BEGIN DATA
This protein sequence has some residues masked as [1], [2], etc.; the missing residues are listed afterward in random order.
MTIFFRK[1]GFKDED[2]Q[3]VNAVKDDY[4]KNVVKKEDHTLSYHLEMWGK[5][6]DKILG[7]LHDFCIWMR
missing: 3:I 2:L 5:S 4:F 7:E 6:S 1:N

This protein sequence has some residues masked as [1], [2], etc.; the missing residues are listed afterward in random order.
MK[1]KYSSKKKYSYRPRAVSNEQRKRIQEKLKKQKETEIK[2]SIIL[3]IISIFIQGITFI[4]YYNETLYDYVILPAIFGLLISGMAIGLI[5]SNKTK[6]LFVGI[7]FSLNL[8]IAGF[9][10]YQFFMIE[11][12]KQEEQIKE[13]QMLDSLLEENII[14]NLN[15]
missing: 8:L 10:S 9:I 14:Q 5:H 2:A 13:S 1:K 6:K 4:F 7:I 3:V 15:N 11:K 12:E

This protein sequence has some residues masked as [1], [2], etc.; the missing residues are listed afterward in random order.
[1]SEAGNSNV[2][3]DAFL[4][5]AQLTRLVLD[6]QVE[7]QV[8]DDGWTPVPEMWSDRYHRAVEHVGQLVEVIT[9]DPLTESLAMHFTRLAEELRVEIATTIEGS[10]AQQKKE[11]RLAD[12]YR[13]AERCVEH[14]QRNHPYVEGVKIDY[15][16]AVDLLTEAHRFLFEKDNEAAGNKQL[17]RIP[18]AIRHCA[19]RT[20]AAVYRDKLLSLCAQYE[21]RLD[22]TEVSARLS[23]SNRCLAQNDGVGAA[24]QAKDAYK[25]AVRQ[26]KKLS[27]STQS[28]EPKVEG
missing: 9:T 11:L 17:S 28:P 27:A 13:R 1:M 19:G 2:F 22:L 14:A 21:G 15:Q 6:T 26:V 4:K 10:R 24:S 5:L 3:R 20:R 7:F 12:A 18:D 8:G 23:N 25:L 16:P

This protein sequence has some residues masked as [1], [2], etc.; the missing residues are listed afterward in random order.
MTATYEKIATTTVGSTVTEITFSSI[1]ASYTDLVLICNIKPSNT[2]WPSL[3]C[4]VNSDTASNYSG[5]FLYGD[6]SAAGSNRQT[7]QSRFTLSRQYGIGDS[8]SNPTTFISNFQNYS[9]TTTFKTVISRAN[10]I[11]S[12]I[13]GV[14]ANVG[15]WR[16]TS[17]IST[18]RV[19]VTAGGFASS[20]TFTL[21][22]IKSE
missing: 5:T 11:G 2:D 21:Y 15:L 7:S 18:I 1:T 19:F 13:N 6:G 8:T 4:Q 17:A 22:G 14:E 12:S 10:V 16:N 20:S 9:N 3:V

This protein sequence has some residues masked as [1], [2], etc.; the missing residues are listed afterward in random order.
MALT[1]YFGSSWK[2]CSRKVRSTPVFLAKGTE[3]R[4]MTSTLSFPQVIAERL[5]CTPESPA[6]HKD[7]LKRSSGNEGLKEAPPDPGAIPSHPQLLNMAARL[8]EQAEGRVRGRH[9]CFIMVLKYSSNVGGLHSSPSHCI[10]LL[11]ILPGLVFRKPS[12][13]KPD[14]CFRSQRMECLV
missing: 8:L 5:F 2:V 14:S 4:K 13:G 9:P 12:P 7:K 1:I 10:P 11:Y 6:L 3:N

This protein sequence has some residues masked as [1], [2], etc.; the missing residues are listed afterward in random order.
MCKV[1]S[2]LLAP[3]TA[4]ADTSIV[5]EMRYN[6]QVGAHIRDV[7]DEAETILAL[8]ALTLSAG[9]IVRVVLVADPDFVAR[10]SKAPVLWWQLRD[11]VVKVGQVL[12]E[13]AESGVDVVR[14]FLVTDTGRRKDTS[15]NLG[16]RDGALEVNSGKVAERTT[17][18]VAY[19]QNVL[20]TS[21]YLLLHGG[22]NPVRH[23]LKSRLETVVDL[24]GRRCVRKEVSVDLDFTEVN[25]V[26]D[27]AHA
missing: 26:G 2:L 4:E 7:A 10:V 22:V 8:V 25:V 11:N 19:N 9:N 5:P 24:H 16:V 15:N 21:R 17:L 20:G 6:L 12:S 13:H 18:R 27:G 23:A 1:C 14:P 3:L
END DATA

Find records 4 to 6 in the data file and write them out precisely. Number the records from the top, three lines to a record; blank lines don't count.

This protein sequence has some residues masked as [1], [2], etc.; the missing residues are listed afterward in random order.
MTATYEKIATTTVGSTVTEITFSSI[1]ASYTDLVLICNIKPSNT[2]WPSL[3]C[4]VNSDTASNYSG[5]FLYGD[6]SAAGSNRQT[7]QSRFTLSRQYGIGDS[8]SNPTTFISNFQNYS[9]TTTFKTVISRAN[10]I[11]S[12]I[13]GV[14]ANVG[15]WR[16]TS[17]IST[18]RV[19]VTAGGFASS[20]TFTL[21][22]IKSE
missing: 5:T 11:G 2:D 21:Y 15:L 7:S 18:I 1:T 19:F 13:N 6:G 8:T 4:Q 17:A 22:G 14:E 12:S 10:V 16:N 20:S 9:N 3:V

This protein sequence has some residues masked as [1], [2], etc.; the missing residues are listed afterward in random order.
MALT[1]YFGSSWK[2]CSRKVRSTPVFLAKGTE[3]R[4]MTSTLSFPQVIAERL[5]CTPESPA[6]HKD[7]LKRSSGNEGLKEAPPDPGAIPSHPQLLNMAARL[8]EQAEGRVRGRH[9]CFIMVLKYSSNVGGLHSSPSHCI[10]LL[11]ILPGLVFRKPS[12][13]KPD[14]CFRSQRMECLV
missing: 8:L 5:F 2:V 14:S 4:K 13:G 9:P 12:P 7:K 1:I 10:P 11:Y 6:L 3:N

This protein sequence has some residues masked as [1], [2], etc.; the missing residues are listed afterward in random order.
MCKV[1]S[2]LLAP[3]TA[4]ADTSIV[5]EMRYN[6]QVGAHIRDV[7]DEAETILAL[8]ALTLSAG[9]IVRVVLVADPDFVAR[10]SKAPVLWWQLRD[11]VVKVGQVL[12]E[13]AESGVDVVR[14]FLVTDTGRRKDTS[15]NLG[16]RDGALEVNSGKVAERTT[17][18]VAY[19]QNVL[20]TS[21]YLLLHGG[22]NPVRH[23]LKSRLETVVDL[24]GRRCVRKEVSVDLDFTEVN[25]V[26]D[27]AHA
missing: 26:G 2:L 4:E 7:A 10:V 22:V 8:V 25:V 11:N 19:N 9:N 5:P 24:H 16:V 15:N 21:R 17:L 20:G 6:L 12:S 13:H 18:R 27:G 23:A 1:C 14:P 3:L